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Kcnc3  -  potassium voltage gated channel, Shaw...

Mus musculus

Synonyms: KSHIIID, KShIIID, Kcr2-3, Kv3.3, Potassium voltage-gated channel subfamily C member 3, ...
 
 
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Disease relevance of Kcnc3

 

Psychiatry related information on Kcnc3

  • The lack of Kv3.1 channel subunits is mainly responsible for the constitutively increased locomotor activity and for sleep loss, whereas the absence of Kv3.3 subunits affects cerebellar function, in particular Purkinje cell discharges and olivocerebellar system properties (McMahon et al. 2004, Eur J Neurosci 19, 3317-3327) [2].
  • In spite of the severe motor impairment, Kv3.1/Kv3.3-deficient mice are hyperactive, show increased exploratory activity, and display no obvious learning or memory deficit [1].
 

High impact information on Kcnc3

 

Biological context of Kcnc3

  • Unlike the vertebrate Shaker-related genes that have intronless coding regions, mouse Kv3.3 is encoded by at least two exons separated by 3 kb of intervening sequence [7].
  • Kv3.3-deficient mice display no overt phenotype (Chan, 1997) [1].
  • The graded penetrance of mutant traits appears to depend on the number of null alleles, suggesting that some of the distinct phenotypic traits visible in the absence of Kv3.1 and Kv3.3 K(+) channels are unrelated and may be caused by localized dysfunction in different brain regions [1].
  • Human Kv3.3/KCNC3 is a Shaw-type potassium channel that has been mapped to chromosome 19q13.3-13 [8].
  • 3 protein is about 93% identical to mouse and rat Kv3.3 in the first 659 amino acids before the C-terminal domains diverge greatly as a result of alternative splicing [8].
 

Anatomical context of Kcnc3

 

Associations of Kcnc3 with chemical compounds

  • Induction of metabotropic glutamate receptor-mediated EPSCs was facilitated, whereas longterm depression was not impaired but rather facilitated in Kv3.1/Kv3.3 double-knockout mice [9].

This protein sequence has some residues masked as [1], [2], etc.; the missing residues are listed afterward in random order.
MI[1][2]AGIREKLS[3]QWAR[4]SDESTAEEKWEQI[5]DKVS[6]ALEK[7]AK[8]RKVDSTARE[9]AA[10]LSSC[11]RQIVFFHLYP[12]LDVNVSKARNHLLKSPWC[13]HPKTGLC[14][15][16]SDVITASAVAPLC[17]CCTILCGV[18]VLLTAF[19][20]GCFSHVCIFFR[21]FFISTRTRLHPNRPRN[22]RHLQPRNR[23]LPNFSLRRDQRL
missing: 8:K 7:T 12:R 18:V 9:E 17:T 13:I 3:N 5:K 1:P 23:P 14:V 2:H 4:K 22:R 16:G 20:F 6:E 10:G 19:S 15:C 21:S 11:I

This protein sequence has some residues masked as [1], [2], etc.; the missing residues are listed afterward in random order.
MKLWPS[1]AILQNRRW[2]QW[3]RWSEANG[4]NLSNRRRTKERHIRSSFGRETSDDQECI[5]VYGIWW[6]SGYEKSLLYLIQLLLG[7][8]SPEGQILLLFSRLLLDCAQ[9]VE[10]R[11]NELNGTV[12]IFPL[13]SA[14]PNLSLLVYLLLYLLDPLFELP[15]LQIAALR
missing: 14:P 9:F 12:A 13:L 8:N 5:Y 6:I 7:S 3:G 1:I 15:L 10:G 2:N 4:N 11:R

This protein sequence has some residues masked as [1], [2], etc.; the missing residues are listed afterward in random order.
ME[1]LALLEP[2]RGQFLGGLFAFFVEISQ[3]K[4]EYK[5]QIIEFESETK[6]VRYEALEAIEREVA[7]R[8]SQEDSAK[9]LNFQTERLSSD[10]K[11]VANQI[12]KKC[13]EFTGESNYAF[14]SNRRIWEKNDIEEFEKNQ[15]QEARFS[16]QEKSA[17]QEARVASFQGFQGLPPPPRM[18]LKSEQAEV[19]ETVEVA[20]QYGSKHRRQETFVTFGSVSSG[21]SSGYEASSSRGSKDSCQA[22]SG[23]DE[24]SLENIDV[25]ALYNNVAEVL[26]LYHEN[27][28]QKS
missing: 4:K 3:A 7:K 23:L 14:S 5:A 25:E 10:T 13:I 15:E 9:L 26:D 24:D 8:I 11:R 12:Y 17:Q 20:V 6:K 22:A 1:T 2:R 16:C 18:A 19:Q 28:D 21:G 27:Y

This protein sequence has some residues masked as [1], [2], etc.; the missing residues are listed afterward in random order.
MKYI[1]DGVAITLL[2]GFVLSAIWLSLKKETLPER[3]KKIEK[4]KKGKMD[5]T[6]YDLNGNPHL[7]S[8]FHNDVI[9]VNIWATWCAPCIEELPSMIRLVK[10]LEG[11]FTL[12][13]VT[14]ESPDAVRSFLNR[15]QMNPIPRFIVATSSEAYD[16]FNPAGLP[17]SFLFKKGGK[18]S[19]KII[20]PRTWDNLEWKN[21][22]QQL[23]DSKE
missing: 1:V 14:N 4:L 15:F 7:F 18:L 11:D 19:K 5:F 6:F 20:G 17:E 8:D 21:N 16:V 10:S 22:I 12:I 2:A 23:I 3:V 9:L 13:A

Analytical, diagnostic and therapeutic context of Kcnc3

  • Sequence analysis revealed that it is an alternatively spliced form of the mouse Kv3.3 gene, and that the previously reported Kv3.3 mRNA (Ghanshani et al., 1992) is not expressed in cerebellum [10].

References

  1. Alcohol hypersensitivity, increased locomotion, and spontaneous myoclonus in mice lacking the potassium channels Kv3.1 and Kv3.3. Espinosa, F., McMahon, A., Chan, E., Wang, S., Ho, C.S., Heintz, N., Joho, R.H. J. Neurosci. (2001) [Pubmed]
  2. Behavioral motor dysfunction in Kv3-type potassium channel-deficient mice. Joho, R.H., Street, C., Matsushita, S., Knöpfel, T. Genes Brain Behav. (2006) [Pubmed]
  3. Genomic organization, chromosomal localization, tissue distribution, and biophysical characterization of a novel mammalian Shaker-related voltage-gated potassium channel, Kv1.7. Kalman, K., Nguyen, A., Tseng-Crank, J., Dukes, I.D., Chandy, G., Hustad, C.M., Copeland, N.G., Jenkins, N.A., Mohrenweiser, H., Brandriff, B., Cahalan, M., Gutman, G.A., Chandy, K.G. J. Biol. Chem. (1998) [Pubmed]
  4. Kv3 potassium channels control the duration of different arousal states by distinct stochastic and clock-like mechanisms. Joho, R.H., Marks, G.A., Espinosa, F. Eur. J. Neurosci. (2006) [Pubmed]
  5. Kv3 voltage-gated potassium channels regulate neurotransmitter release from mouse motor nerve terminals. Brooke, R.E., Moores, T.S., Morris, N.P., Parson, S.H., Deuchars, J. Eur. J. Neurosci. (2004) [Pubmed]
  6. Allele-dependent changes of olivocerebellar circuit properties in the absence of the voltage-gated potassium channels Kv3.1 and Kv3.3. McMahon, A., Fowler, S.C., Perney, T.M., Akemann, W., Knöpfel, T., Joho, R.H. Eur. J. Neurosci. (2004) [Pubmed]
  7. Genomic organization, nucleotide sequence, and cellular distribution of a Shaw-related potassium channel gene, Kv3.3, and mapping of Kv3.3 and Kv3.4 to human chromosomes 19 and 1. Ghanshani, S., Pak, M., McPherson, J.D., Strong, M., Dethlefs, B., Wasmuth, J.J., Salkoff, L., Gutman, G.A., Chandy, K.G. Genomics (1992) [Pubmed]
  8. Kv3.3 potassium channels in lens epithelium and corneal endothelium. Rae, J.L., Shepard, A.R. Exp. Eye Res. (2000) [Pubmed]
  9. Motor dysfunction and altered synaptic transmission at the parallel fiber-Purkinje cell synapse in mice lacking potassium channels Kv3.1 and Kv3.3. Matsukawa, H., Wolf, A.M., Matsushita, S., Joho, R.H., Knöpfel, T. J. Neurosci. (2003) [Pubmed]
  10. Kv3.3b: a novel Shaw type potassium channel expressed in terminally differentiated cerebellar Purkinje cells and deep cerebellar nuclei. Goldman-Wohl, D.S., Chan, E., Baird, D., Heintz, N. J. Neurosci. (1994) [Pubmed]
 
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